He co-founded the Student Non-violent Coordinating Committee (SNCC) in 1960 and was the national coordinator of the 1968 Poor Peoples’ Campaign by Martin Luther King.

Ex-militant leaders, oil companies and development partners are to be involved in the programme implementation. Chief Alaibe has the imprimatur of President Jonathan to do everything possible to make the post-amnesty programme succeed. All matters concerning the programme are now domiciled in his office.

It is the fresh impetus he has brought that culminated in the call of the ex-combatants to a new camp and he believes it would work. The reintegration phase is billed to last till 2015.

From Monday, June 21, when they started arriving, the camp officials conducted biometric data on the ex-militants to authenticate their medical state and population and a source confided to Saturday Vanguard on Wednesday, “I am sure the first week will just be for registration the way things are going. Training may commence next week”.

Chief Alaibe is, nonetheless,  of the opinion that “any development plan for the region that does not first address the issue of transformation of the lives of those involved in the extreme violent activities in the region, be they militants, commercial hostage takers, armed robbers or warlords, will surely fail”.

Having taking some of the youths from the creeks to South-Africa for non-violence training.
while he was the NDDC. chief executive, Chief Alaibe has demonstrated that he has the passion for his current assignment, but, some of the stakeholders and ex-militant leaders have complained that they don’t have details of the current training programme and exactly what it was designed to achieve.

One of them asked Saturday Vanguard rhetorically, “Is the Federal Government going to provide the ex-combatants jobs after the training, what is really the purpose of the training, is it to pretend that something is happening by carrying out training programme for ex-militants and throwing away public funds and enrich some people”.

We mean business
A source, however, said, “Who are the stakeholders? Who told you we are not dealing with the stakeholders, we are in contact with the ex-militants, they are here, the first batch for the training, after this set, others will come, those who are carrying out the non-violence training are here, we contacted them and other development partners. The post-amnesty training for ex-militants is not a programme that we are going to discuss in the market place. The appropriate things to be done are being done, people should support the programme. We mean business here”.

On immediate jobs for ex-militants after the training, he said, “The first thing is to transform their non-violence attitude, find out what they want to do and train them. The entire thing is a process. We want to follow the process and after all these, the government all levels, private sector and the civil society are all going to be involved in making them productive members of the society”.

Foreign vs local experts
On the other hand, some conflict management experts in the country have raised eyebrows over their non-involvement in the training programme for ex-militants. One of them, Prince Clement Bebenimibo who spoke to Saturday Vanguard queried why American and South-African experts were invited by the Post-Amnesty coordinator when such experts abound in Nigeria .

Saturday Vanguard took the matter up with an official who preferred anonymity, he said, “You see, these people who are talking know that we have gone for the best experts in the world in this field because we want the best. We don’t want to bandy words with anybody, but, some of them sent proposals to us, thinking that the whole thing is all about sharing money. We are, however, sorry to disappoint them because this is not business as usual”.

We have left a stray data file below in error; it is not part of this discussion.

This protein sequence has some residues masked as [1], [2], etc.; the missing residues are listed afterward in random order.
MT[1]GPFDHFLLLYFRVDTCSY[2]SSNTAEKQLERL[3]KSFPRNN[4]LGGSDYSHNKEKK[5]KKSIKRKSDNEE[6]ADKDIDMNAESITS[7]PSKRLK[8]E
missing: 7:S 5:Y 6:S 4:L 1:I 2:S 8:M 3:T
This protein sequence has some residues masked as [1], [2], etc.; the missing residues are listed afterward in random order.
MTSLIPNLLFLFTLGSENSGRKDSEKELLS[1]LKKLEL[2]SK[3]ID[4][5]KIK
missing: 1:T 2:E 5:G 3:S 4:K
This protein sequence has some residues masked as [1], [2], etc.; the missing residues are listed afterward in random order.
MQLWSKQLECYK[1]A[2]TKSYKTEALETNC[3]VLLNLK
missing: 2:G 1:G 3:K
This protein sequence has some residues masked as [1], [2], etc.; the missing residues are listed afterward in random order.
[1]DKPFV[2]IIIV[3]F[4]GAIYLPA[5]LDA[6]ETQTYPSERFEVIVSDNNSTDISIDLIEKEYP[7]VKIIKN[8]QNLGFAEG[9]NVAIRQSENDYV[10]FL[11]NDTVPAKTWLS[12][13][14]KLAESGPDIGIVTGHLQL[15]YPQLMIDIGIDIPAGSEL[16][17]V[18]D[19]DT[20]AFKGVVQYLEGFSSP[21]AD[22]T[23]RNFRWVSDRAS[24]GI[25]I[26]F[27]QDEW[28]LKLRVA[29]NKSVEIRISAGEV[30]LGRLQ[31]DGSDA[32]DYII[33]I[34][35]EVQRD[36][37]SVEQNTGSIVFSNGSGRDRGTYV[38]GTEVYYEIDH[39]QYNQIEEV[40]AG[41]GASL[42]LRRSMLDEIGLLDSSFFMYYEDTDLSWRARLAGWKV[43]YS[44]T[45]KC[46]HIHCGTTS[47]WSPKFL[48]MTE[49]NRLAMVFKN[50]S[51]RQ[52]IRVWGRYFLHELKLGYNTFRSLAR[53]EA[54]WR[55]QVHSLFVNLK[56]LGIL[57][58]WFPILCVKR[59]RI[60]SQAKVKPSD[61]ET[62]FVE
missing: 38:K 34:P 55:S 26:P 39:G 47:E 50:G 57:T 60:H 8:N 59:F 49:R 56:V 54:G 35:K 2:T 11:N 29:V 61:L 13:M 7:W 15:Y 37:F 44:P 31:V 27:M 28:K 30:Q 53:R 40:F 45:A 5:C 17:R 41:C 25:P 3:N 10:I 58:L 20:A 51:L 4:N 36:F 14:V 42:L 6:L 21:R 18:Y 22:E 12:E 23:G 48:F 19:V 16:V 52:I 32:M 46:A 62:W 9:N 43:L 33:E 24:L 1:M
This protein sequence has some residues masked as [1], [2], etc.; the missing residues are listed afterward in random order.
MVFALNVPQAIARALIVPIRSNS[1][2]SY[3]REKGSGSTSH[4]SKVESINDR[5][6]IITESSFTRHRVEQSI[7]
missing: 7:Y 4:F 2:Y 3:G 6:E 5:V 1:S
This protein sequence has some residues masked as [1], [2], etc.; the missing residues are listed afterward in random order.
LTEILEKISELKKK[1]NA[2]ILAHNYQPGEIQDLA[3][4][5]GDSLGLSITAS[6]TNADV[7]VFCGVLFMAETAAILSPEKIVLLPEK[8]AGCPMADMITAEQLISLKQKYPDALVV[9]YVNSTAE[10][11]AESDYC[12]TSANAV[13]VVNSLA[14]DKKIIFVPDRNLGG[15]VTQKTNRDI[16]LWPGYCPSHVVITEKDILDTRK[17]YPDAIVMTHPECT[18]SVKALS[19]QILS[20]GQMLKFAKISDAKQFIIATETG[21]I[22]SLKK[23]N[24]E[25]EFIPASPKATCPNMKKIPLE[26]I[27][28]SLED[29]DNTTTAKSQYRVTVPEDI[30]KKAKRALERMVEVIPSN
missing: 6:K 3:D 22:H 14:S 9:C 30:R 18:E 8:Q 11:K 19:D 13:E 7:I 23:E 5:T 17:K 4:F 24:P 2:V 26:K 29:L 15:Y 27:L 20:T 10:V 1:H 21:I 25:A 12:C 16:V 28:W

“We are serious in what we are doing at Obubra and we want to give them the right training, people should remove sentiment out of the matter. Dr. Layefette is an authority worldwide in conflict management, he may have taught some of their teachers or they have read his books, do they want us to compromise on quality of the training of the ex-combatants”, he said.

Alaibe is in order- Ekiyor
Outgoing national president of IYC, Dr. Chris Ekiyor, who underwent the non-violence training before he assumed office said there was nothing wrong in inviting foreign experts to train the ex-militants, saying, “I passed through the training in South-Africa and when I finished, my orientation and attitude to violence changed. So, I can assure you that these boys will be transformed after the programme”.

Besides, he said the training was being facilitated by the Foundation for Ethnic Harmony (FEHN), headed by a Nigerian, Barrister Allen Onyema, adding, the group is partnering with the Dr. Layefette and other international experts whose competence cannot be questioned worldwide.

Dr. Ekiyor noted that most of the ex-militants have been denied visa to travel out of the country even when the foreign embassies know that they had accepted amnesty, and said it was only when they undergo such a training by international experts that the programme would have credibility and international acceptance.
He recalled that one of the ex-militant leaders, Ezekiel Akpasubio of the disbanded Deadly Underdogs in Delta State was denied visa in February when he applied to The Netherlands Embassy in Abuja to attend the summit by the Hope for Niger-Delta Campaign (HNDC), which was held at Hague.

Information at the disposal of Saturday Vanguard is that the Embassy might have believed that despite the fact that Ezekiel surrendered his arms and accepted amnesty, he was still a militant. Even Boyloaf, who is a member of the Presidential Committee that is carrying out the present training programme was denied visa, obviously for the same reason.

Besides, two aides of ex-militant leader, Chief Government Ekpemupolo, alias Tompolo who were invited for the HNDC event were also turned back by the Embassy. Founder and president of the group, Comrade Sunny Ofehe lamented in an interview with Saturday Vanguard that most of the ex-militants who invited to the event were not granted visa.

One of the ex-militants who made it to the event, Alhaji Dokubo-Asari attended from exile. He complained at the opening ceremony about how he was harassed by some security agents who seized his money.

Dr. Ekiyor maintained in an interview with Saturday Vanguard that the ex-militants would not be treated as outcasts by the international community after undergoing training programme in Obubra.


Comments expressed here do not reflect the opinions of vanguard newspapers or any employee thereof.